1:10.  “Is there anything whereof it may be said, See, this is new? it hath been already of old time, which was before us.”


This is to be understood in the same context as the preceding verse.


1:11.  “There is no remembrance of former things; neither shall there be any remembrance of things that are to come with those that shall come after.”


In the present context “things” refers to people, so that what is being said is that there is no remembrance of former people by those who succeed them.  This is not to be construed as meaning that we know nothing about them, but rather that we didn’t know those people personally.  We may feel that we know the Apostle Paul, for example, but we didn’t know him personally: we only know of him by what is written about him.  And so is the meaning here: we may know about past generations, but we didn’t know them personally.  Likewise, future generations may know about us, but they won’t have known us personally.


1:12.  “I the Preacher was king over Israel in Jerusalem.”


This doesn’t mean that he was no longer king, but that future generations will not know him personally, but only as the man who was once king over Israel, his throne having been in Jerusalem the capital and administrative center of the Jewish nation.


1:13.  “And I gave my heart to seek and to search out by wisdom concerning all things that are done under heaven: this sore travail hath God given to the sons of man to be exercised therewith.”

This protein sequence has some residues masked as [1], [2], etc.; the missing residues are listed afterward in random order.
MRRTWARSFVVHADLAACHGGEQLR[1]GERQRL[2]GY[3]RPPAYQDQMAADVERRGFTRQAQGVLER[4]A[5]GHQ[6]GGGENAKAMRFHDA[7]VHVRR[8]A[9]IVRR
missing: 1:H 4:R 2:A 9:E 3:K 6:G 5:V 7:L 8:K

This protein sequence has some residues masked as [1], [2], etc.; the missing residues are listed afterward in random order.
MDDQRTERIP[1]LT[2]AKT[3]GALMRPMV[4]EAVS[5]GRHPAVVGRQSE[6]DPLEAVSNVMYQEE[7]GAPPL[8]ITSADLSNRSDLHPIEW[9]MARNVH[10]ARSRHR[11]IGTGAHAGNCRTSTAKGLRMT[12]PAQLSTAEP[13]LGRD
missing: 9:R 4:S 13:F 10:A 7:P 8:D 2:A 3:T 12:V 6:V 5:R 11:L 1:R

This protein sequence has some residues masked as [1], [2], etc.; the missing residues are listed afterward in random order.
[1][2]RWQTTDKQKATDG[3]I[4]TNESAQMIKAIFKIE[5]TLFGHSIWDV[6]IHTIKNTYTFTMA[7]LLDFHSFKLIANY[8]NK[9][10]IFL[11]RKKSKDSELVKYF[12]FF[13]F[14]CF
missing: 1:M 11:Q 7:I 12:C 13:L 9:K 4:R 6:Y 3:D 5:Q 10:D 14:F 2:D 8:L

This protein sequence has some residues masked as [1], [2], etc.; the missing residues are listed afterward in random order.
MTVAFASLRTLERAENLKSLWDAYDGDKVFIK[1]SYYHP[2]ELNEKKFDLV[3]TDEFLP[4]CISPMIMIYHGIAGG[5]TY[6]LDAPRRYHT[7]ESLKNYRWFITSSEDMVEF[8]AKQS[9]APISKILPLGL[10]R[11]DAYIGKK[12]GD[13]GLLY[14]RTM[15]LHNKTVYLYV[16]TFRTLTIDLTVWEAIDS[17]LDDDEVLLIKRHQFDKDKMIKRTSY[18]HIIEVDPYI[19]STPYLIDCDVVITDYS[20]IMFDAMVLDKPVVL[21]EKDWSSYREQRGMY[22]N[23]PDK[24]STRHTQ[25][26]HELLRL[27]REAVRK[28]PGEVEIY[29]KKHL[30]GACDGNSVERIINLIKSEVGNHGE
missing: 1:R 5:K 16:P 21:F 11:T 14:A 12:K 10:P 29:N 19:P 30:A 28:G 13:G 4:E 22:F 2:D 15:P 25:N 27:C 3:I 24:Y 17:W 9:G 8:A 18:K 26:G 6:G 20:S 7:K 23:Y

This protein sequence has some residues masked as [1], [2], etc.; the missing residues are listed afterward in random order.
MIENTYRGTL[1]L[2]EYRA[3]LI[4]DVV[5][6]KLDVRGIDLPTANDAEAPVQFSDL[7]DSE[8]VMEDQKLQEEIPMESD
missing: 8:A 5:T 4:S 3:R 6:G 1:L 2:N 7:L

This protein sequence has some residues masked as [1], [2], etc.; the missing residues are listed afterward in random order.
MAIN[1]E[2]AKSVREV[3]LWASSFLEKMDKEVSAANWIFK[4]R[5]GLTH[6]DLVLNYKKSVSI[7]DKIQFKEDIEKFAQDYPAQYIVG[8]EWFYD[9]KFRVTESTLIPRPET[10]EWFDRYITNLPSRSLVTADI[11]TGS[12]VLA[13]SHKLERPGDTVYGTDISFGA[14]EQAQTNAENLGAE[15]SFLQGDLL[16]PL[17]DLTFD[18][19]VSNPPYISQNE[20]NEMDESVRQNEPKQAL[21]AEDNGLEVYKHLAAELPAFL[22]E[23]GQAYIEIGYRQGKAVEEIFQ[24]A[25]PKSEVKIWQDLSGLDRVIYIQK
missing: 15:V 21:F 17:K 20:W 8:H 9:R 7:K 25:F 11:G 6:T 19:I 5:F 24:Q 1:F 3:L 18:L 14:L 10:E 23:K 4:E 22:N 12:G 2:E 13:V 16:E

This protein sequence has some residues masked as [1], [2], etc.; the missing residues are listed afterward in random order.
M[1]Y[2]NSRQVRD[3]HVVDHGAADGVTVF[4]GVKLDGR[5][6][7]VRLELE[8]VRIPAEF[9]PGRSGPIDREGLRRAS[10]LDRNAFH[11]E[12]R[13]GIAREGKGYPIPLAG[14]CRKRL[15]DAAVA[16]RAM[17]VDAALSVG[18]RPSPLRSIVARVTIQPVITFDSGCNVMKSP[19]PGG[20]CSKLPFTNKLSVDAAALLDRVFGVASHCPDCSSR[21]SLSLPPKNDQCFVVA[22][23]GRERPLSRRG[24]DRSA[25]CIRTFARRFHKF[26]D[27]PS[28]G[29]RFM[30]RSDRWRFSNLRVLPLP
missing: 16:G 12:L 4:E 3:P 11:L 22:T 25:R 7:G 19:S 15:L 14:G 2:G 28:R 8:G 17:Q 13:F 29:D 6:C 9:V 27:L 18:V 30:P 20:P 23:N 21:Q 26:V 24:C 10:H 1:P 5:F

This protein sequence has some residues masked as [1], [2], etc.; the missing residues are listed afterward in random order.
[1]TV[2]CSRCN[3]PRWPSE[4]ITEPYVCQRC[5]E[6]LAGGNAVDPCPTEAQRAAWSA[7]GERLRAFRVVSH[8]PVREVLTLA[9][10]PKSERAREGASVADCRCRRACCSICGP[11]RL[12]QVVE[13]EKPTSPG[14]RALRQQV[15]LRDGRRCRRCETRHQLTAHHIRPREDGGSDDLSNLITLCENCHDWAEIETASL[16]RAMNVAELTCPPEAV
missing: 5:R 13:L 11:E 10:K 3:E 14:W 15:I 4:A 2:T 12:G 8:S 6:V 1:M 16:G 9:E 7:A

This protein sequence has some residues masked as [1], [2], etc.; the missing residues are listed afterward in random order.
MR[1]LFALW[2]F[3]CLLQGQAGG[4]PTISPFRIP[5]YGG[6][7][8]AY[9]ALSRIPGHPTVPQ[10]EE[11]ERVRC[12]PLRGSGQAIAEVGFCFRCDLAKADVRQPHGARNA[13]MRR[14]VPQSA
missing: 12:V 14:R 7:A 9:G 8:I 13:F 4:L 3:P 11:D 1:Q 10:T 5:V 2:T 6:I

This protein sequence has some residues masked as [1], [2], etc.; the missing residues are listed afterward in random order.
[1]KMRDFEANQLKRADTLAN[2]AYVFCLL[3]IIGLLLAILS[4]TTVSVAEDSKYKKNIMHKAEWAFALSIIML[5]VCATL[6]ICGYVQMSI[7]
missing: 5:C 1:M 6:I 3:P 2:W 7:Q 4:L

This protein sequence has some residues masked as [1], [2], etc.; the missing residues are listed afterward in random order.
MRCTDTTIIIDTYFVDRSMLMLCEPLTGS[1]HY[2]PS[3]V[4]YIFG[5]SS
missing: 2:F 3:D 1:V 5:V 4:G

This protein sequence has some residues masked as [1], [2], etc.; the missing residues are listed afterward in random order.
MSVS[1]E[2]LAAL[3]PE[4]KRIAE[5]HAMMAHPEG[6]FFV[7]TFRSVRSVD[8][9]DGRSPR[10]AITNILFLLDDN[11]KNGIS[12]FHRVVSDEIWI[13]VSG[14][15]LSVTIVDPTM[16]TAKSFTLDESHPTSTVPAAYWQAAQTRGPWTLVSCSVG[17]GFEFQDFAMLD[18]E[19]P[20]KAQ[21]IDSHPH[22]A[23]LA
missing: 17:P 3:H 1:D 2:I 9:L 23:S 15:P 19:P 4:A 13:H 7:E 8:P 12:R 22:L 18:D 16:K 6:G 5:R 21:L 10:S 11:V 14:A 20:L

Solomon had given his mind wholeheartedly to the task of searching out wisely everything that is done under the sun, i.e., on the earth. And concerning what God has “given to the sons of man to be exercised therewith,” he describes it as “this sore travail,” i.e., this vexatious employment; this evil exercise or task; unhappy, sorry business; weary task,” that “sore travail” seeming to be the same task as that which he, Solomon, had himself undertaken.


As to why man should have been assigned this arduous task, the explanation seems to be that by it man will learn the futility of all that pertains to this world, and the wisdom of applying himself with a whole heart to the pursuit of all that pertains to the world to come.


1:14.  “I have seen all the works that are done under the sun; and, behold, all is vanity and vexation of spirit.”


He had seen and considered all the different things with which man busies himself here on earth, and he had found it all to be as worthless, empty, futile as chasing the wind.